It may require a little thought, but if you take the time, your writing will reap the benefits.
You will no longer feel stuck or abandon stories and books a third or even half of the way through because before you start writing, you will learn how to assess your ideas before you start.
How To Get Motivated
Being self-motivated is key to being a writer. But until that time when you have a commission or promise of a contract or money for your story, it can be hard keeping yourself motivated.
Writing without a promise of publication or money is called writing on spec. Writing on spec can tough going. I should know, a lot of my work has been ‘on spec.’
Much of my spec work has resulted in me receiving paid contracts, but I still write regularly without any kind of promise.
One reason I can do this is that I enjoy writing and more importantly, the reason I enjoy writing is that the ideas I choose to develop are based on themes that resonate with me.
The themes of my life are based on my own experiences so I won’t share too much about my private life here, but by way of example, I will mention two themes that interest me.
I have survived poverty and financial jeopardy twice – once growing up in a poor family and later after a marriage break up left me broke. So any themes where the main character has to survive hard times to succeed resonate with me – no matter what the story is actually about.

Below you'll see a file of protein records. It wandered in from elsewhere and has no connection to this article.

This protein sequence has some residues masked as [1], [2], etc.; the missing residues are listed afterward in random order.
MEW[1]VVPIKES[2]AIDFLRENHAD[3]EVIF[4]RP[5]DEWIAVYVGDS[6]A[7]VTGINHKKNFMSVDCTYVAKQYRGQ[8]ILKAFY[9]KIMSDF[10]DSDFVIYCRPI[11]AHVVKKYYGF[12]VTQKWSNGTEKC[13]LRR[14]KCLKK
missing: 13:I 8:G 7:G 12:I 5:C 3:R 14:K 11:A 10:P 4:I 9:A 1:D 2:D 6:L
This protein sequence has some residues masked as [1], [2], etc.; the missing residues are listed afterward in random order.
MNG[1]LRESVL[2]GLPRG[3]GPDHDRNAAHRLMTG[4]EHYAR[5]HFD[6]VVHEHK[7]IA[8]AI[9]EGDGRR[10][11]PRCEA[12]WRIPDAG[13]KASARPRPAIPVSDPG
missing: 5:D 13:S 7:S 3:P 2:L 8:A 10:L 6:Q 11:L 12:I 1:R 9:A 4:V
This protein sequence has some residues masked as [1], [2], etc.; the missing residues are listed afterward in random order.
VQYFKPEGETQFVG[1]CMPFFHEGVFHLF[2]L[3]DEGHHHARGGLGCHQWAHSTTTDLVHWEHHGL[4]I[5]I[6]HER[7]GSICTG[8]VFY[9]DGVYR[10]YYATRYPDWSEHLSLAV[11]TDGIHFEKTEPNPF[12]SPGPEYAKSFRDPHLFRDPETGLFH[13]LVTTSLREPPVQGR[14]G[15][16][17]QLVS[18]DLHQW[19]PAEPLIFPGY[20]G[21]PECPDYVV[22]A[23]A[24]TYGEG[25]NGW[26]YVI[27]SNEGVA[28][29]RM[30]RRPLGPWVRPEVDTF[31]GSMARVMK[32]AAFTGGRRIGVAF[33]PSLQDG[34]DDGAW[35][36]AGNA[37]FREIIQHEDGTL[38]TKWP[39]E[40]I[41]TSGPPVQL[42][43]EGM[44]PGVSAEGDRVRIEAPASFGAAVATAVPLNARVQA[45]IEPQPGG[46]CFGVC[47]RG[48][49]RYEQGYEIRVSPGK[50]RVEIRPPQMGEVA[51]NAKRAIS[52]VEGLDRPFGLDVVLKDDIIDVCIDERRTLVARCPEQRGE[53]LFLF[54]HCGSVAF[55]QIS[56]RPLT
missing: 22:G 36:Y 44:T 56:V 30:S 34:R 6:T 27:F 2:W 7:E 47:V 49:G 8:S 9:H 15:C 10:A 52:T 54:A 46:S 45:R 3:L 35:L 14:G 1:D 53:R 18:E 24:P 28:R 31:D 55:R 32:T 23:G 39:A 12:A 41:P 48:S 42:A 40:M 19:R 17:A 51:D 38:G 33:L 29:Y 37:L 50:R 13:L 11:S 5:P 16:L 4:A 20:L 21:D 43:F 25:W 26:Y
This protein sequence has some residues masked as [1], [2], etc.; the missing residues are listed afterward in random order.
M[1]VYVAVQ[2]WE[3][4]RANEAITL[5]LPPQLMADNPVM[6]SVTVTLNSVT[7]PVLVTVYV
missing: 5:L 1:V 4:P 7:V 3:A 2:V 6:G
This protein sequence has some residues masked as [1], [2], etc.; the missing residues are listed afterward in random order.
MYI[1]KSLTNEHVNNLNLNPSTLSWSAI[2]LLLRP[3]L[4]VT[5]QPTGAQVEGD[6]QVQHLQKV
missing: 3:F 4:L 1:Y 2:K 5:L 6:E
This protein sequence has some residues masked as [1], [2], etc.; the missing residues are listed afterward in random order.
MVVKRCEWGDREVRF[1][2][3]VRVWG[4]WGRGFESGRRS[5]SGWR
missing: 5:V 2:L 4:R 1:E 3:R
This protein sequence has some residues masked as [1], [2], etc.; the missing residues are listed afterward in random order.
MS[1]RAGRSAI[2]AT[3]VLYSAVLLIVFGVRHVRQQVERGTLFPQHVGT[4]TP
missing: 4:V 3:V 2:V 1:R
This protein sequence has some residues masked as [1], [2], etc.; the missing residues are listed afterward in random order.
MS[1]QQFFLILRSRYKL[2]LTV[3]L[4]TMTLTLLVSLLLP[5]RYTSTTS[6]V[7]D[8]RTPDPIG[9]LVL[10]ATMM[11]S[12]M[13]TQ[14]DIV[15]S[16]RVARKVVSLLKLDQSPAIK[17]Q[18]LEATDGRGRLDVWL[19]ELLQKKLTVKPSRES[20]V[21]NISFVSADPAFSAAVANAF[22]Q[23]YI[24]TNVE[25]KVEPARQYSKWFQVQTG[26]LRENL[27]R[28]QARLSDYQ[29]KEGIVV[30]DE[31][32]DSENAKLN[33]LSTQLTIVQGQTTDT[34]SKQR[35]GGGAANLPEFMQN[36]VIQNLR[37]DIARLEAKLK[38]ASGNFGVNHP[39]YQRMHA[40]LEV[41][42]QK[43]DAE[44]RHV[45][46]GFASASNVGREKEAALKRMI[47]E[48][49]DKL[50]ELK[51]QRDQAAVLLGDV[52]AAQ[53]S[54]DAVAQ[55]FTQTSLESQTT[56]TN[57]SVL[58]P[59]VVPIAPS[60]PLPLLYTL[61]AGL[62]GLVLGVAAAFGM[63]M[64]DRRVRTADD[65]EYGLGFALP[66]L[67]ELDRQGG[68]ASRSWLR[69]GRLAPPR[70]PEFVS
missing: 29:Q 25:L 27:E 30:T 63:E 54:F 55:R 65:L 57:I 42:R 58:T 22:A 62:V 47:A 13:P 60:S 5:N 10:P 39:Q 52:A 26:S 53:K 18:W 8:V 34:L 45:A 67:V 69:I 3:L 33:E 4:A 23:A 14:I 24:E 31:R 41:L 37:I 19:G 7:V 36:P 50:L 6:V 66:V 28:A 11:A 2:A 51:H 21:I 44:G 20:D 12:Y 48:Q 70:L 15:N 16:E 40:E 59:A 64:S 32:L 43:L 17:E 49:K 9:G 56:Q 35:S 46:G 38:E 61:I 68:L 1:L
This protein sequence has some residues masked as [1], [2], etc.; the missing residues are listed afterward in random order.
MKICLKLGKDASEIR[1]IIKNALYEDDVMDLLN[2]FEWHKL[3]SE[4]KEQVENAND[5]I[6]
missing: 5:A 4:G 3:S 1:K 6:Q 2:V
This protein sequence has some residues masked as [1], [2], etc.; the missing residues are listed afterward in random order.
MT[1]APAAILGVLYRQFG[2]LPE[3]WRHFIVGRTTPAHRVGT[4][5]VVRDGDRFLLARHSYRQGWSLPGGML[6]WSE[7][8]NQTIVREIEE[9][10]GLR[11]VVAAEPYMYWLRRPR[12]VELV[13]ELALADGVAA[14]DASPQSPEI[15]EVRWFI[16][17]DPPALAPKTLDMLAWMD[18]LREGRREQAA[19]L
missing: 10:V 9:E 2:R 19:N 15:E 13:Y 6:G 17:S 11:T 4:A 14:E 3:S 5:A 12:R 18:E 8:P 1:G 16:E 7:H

I was betrayed twice by people who I considered good friends – so I can’t help but be interested in themes around betrayal.
Finding the Theme of Your Life
So how do you find those themes? This process has really helped me, and the best thing about is that there are just three steps:
Three Steps to Finding Your Theme
1. Read my post on examples of themes.
Read it carefully, think about the different types of story that could apply to each theme.
2. Sit down in a quiet place and begin to write down your most significant memories.
Think about the events, challenges and experiences that you can never forget.
It doesn’t matter where you start as long as you start with the ones that stand out most. Look for patterns in your experience and keep writing.
Sometimes painful memories come to the surface; this is natural and we all have them. You may not want to write about them, and that is fine – just mark them as significant.
3. Once you have written down as many of your significant memories as you can stand – start to look for the themes.
Read examples of theme again. Do any of your themes recur?
Check the significant memories against the list of themes.
Maybe you could tackle the theme involved in the memory rather than the incident, experience or event?
Think about the stories that these themes could inspire – so many different stories – choose the one that you know deep down you need to write.
Needing to Write
Needing to write is more powerful than wanting to write. So many people want to write but how many do?
Writers that apply themselves regularly are writers who need to write. They are so engrossed in writing that times flies away.
By the way, when times flies as you are writing this is called flow and the experience of flow is wonderful.
I have sat down to write and found myself hours later sitting in the dark with only the light from my laptop and realised that hours have passed. This is what it’s like to be in flow, and you can do this too.
So do try this exercise – take it slowly, carefully and honestly.
When you are done, begin to write that story, confident that there will be no more getting stuck or giving up – just writing.
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